This entry is part 5 of 26 in the series No-Show Monday


You, last week.


You, this week.



Hey Folks,


You got double the podcasts last week and zero podcasts this week, so it’s kinda like we’re still on schedule?  Life happened, and we needed to reschedule recording times, so instead you get a healthy dose of my text-based wonderings about Commander this week.  It’s like a podcast for your eyeballs.



So, I just preordered Explorers of Ixalan, because it’s selling for a good $10 below MSRP on Amazon at the moment (and because I’m a sucker for any mix of board games and my favorite brand of CCG narcotics), and as I was casually skimming through the deck lists I noticed that this actually marks a strange milestone in my Magic career/addiction:


For the first time, I’ll actually own a copy of Time Warp.


As the unapologetic Timmy on the ‘cast, I’ve never seen much use for extra turn effects unless they were suitably hilarious or required some extra level of effort to “earn the turn,” so to speak.  As such, they were limited to the nonsense below:



Notice that only the last card on this list is Blue, and even then it requires combat damage to trigger, because of course it does.  Otherwise, I probably wouldn’t play it.  It just wouldn’t feel “fair,” even though applying that term in a format where Sol Ring is not only legal but might as well be the official mascot makes about as much sense as skeletons riding sea turtles.


Now that I’ll finally get a chance to play around with the card that nobody’s ever excited to see come out during a game of EDH, I started to wonder what exactly the line between “fairly” sucking up time and turns from other players like Augustus Gloop sucking down a river of chocolate and just farting out 2-to-3 lands at every conceivable opportunity actually is in our favorite format.


In this simile, the river is just the precious moments of your life that you’ll never get back. No biggie.


To put a fine point on it:

What’s the difference between ramping out into oblivion and taking extra turns?


Whatever your answer is, let’s all just admit that it’s probably not based on a rational or logical line of reasoning.  Even in a game where individual cards can, and often do, break the rules, we rarely put up much of a stink when they do.  If you look at it objectively, there’s no reason why every deck shouldn’t run a Vedalken Orrery, but it’s not anywhere near the Top 100 on EDHREC. (Interestingly, it is about twice as common as Time Warp, as it’s featured in 12310 decks as opposed to TW’s meager 6076.)  In fact, there aren’t any extra turn effects at all in the Top 100, but it’s absolutely shot through with ramp effects; Cultivate comes in at #6 and Kodama’s Reach weighs in at #9.


So if casting powerful spells well before you’re generally able to and tossing the Instant/Sorcery speed distinction right out the window don’t make you a social pariah, why all the feel bads around Time Warp effects? Let’s descend into arbitrarily categorizing things, because that’s what the Internet does:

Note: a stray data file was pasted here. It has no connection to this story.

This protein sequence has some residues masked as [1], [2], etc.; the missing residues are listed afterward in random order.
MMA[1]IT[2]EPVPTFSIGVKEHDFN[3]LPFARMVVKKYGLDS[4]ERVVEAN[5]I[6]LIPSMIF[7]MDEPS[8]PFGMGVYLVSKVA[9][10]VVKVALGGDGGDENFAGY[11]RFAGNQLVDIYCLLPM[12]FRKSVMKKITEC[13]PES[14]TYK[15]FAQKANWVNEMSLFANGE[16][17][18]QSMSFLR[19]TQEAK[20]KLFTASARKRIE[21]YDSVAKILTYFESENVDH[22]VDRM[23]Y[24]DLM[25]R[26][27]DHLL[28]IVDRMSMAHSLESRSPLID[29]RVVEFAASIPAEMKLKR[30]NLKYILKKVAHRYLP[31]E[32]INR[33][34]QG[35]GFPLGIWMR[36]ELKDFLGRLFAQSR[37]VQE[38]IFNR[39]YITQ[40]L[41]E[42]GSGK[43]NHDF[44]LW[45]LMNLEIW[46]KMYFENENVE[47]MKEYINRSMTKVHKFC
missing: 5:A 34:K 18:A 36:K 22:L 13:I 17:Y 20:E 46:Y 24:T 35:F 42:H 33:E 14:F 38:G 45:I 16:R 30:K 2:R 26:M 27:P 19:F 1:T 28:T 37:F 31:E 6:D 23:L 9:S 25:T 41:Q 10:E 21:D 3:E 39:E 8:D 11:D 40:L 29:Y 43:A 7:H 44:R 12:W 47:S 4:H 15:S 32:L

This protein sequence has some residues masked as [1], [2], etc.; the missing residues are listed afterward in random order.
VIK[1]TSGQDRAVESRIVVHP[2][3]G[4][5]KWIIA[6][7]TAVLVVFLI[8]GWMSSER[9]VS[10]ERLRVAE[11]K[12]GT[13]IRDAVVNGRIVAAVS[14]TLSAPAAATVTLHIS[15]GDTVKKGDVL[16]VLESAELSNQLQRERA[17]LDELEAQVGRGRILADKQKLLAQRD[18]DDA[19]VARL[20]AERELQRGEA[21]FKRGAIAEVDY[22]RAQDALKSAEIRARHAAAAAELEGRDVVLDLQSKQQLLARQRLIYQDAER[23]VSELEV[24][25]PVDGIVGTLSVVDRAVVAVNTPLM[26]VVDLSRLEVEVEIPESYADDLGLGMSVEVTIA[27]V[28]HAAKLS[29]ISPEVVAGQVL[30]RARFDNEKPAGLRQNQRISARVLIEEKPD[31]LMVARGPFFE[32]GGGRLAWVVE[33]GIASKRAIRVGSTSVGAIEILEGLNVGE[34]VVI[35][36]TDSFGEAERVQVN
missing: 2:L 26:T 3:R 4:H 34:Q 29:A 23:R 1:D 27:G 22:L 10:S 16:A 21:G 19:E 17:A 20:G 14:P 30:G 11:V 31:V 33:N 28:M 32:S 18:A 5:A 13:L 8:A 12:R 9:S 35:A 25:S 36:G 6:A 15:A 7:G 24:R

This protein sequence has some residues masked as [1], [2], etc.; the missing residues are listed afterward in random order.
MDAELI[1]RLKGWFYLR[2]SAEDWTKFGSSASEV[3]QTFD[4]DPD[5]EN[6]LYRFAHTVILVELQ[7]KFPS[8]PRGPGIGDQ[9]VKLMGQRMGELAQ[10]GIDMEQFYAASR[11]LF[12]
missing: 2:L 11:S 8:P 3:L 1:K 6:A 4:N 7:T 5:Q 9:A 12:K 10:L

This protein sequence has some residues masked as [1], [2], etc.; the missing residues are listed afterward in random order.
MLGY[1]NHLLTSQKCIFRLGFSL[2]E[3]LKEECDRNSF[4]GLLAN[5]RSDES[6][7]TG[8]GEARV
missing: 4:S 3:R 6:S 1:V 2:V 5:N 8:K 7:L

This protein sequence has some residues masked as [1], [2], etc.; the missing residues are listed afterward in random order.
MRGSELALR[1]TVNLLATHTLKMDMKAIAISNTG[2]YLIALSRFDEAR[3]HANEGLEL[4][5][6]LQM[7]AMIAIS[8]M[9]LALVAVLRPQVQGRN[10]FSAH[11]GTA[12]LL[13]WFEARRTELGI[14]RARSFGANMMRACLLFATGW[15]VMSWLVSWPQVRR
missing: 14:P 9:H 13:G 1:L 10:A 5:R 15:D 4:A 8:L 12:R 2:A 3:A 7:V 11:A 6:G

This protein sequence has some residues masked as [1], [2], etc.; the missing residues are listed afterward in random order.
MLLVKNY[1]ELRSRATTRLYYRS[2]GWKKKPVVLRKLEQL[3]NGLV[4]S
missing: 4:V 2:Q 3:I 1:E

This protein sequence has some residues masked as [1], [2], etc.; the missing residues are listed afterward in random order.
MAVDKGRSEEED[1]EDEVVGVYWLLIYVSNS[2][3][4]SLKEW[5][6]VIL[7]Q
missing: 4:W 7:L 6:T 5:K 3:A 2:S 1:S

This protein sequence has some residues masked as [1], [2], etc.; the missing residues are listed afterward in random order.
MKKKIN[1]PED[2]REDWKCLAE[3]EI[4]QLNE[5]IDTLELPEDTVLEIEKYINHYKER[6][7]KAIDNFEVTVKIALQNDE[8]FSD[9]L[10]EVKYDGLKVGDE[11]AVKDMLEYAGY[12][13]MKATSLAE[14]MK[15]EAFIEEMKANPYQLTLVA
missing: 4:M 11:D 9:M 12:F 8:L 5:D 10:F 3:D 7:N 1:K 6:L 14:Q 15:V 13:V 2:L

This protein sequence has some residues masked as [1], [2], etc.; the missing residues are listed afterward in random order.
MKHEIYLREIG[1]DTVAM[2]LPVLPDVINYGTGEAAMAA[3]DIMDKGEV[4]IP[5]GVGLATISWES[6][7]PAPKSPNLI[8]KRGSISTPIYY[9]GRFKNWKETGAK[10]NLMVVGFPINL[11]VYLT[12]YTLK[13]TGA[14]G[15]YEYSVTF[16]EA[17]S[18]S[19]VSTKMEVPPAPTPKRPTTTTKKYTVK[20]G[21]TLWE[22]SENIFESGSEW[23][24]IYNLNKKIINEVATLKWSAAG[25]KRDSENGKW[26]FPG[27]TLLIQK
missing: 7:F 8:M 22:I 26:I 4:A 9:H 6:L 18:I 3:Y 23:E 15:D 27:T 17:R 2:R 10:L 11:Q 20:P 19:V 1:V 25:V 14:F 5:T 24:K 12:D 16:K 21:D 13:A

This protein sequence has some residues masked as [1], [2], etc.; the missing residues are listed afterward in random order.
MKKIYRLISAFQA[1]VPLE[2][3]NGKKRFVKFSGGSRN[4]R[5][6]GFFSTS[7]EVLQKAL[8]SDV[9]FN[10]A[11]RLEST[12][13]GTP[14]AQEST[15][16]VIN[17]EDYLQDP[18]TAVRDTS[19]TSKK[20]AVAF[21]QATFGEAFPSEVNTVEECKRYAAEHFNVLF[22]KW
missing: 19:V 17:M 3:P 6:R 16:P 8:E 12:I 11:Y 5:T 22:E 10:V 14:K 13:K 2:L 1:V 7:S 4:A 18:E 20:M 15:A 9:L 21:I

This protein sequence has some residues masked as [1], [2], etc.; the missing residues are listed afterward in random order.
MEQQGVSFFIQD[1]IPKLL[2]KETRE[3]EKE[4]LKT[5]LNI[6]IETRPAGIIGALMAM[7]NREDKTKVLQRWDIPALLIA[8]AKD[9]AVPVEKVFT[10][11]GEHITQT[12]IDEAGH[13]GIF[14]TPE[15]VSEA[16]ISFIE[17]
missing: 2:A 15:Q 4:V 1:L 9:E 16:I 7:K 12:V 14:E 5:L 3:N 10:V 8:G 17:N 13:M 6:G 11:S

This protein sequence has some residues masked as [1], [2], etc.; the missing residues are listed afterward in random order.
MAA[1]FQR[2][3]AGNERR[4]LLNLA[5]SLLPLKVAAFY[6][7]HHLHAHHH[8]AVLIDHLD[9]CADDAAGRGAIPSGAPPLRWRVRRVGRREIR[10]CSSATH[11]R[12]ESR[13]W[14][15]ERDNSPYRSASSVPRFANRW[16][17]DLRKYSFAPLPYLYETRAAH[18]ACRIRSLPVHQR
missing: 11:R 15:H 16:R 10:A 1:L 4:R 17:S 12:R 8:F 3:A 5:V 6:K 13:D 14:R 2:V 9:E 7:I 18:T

“We came to play a game, not watch you play solitaire”


Sure, I get this one.  I also think this could apply to literally every combo deck I’ve ever played against.  Now that I say that, though, an awful lot of those decks do play around with extra turns… Hmm… This could also (somewhat less aggressively) apply to ramp, as once they flop down their 14th land for the turn you know you’re going to be there for a while watching them assemble the army that inevitably smashes you in the face.  Somebody break out a stopwatch at your next game night and tell me I’m wrong here.


“Ramp is just the accumulation of extra resources, not the accumulation of extra time to deploy those resources”


Well, yes and no.  One of my all-time favorite uses for extra mana is Kamahl, Fist of Krosa.  You can get similar effects in lots of other ways (I’m looking at you, Ezuri, Renegade Leader), but what they all have in common is closing out the game quickly.  However, if you’re doing it right, taking those extra turns at the right time is all about closing out the game quickly.  Anybody can durdle away on their side of the board while everyone else checks their phone a thousand times – I’m guilty of doing this constantly with any deck that does anything with counters – and yet nobody outright groans the way they do when somebody Twincasts a Time Stretch.


I think it might just be watching someone else go through all the steps and phases that you ought to be going through triggers some reptilian fairness complex deep within our subconscious.  Several years ago, a jet black Lamborghini pulled up next to me at a stop light and – despite the fact that I give zero shits about cars – I had that momentary twinge of jealousy mixed with sour grapes that only rises to the surface when you see someone doing something that you’d like to be doing at that moment.  This may or may not doubly apply to anyone in my social media network that has ever gone on vacation to anywhere when I”m stuck at work.


This feeling never rises up when I watch people ramp steadily over the course of several turns, but it certainly comes to the forefront whenever someone pops a Time Stretch.  Maybe it also has to do with the fact that I’m sure I’ll see that spell cast again if I can’t exile their graveyard, etc., but how many times do we all watch people do literally nothing else besides ramp an extra land or two on their turn?  No, the ramp isn’t actively taking anything away from you right this minute, but just like a shitty tax plan it surely will over the long term.


In any case, chime in with your thoughts in the comments section below.



Until next week–



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